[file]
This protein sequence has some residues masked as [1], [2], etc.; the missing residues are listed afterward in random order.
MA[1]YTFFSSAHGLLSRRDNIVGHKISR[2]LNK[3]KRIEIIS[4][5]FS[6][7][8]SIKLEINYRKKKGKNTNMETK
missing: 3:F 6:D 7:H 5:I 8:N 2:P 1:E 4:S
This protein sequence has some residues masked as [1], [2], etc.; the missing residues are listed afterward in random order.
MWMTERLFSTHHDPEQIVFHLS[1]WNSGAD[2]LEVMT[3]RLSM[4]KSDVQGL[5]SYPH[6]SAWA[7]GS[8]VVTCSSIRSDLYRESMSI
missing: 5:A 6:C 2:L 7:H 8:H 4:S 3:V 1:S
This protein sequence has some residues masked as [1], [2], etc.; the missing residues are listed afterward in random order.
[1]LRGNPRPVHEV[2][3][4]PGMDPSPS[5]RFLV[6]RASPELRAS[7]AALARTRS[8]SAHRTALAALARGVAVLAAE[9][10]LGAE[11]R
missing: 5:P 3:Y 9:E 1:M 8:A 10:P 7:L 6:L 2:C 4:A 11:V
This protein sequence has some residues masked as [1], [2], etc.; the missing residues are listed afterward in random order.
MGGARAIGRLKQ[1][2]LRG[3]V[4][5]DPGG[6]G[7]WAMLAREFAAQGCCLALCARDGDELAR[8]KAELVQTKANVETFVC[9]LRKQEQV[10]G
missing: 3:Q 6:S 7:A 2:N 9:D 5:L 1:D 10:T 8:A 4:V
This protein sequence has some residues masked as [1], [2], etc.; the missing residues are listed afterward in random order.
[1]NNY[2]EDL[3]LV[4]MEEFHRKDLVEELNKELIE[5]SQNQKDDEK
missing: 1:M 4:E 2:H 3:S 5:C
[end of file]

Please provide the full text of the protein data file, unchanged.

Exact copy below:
This protein sequence has some residues masked as [1], [2], etc.; the missing residues are listed afterward in random order.
MA[1]YTFFSSAHGLLSRRDNIVGHKISR[2]LNK[3]KRIEIIS[4][5]FS[6][7][8]SIKLEINYRKKKGKNTNMETK
missing: 3:F 6:D 7:H 5:I 8:N 2:P 1:E 4:S
This protein sequence has some residues masked as [1], [2], etc.; the missing residues are listed afterward in random order.
MWMTERLFSTHHDPEQIVFHLS[1]WNSGAD[2]LEVMT[3]RLSM[4]KSDVQGL[5]SYPH[6]SAWA[7]GS[8]VVTCSSIRSDLYRESMSI
missing: 5:A 6:C 2:L 7:H 8:H 4:S 3:V 1:S
This protein sequence has some residues masked as [1], [2], etc.; the missing residues are listed afterward in random order.
[1]LRGNPRPVHEV[2][3][4]PGMDPSPS[5]RFLV[6]RASPELRAS[7]AALARTRS[8]SAHRTALAALARGVAVLAAE[9][10]LGAE[11]R
missing: 5:P 3:Y 9:E 1:M 8:A 10:P 7:L 6:L 2:C 4:A 11:V
This protein sequence has some residues masked as [1], [2], etc.; the missing residues are listed afterward in random order.
MGGARAIGRLKQ[1][2]LRG[3]V[4][5]DPGG[6]G[7]WAMLAREFAAQGCCLALCARDGDELAR[8]KAELVQTKANVETFVC[9]LRKQEQV[10]G
missing: 3:Q 6:S 7:A 2:N 9:D 5:L 1:D 10:T 8:A 4:V
This protein sequence has some residues masked as [1], [2], etc.; the missing residues are listed afterward in random order.
[1]NNY[2]EDL[3]LV[4]MEEFHRKDLVEELNKELIE[5]SQNQKDDEK
missing: 1:M 4:E 2:H 3:S 5:C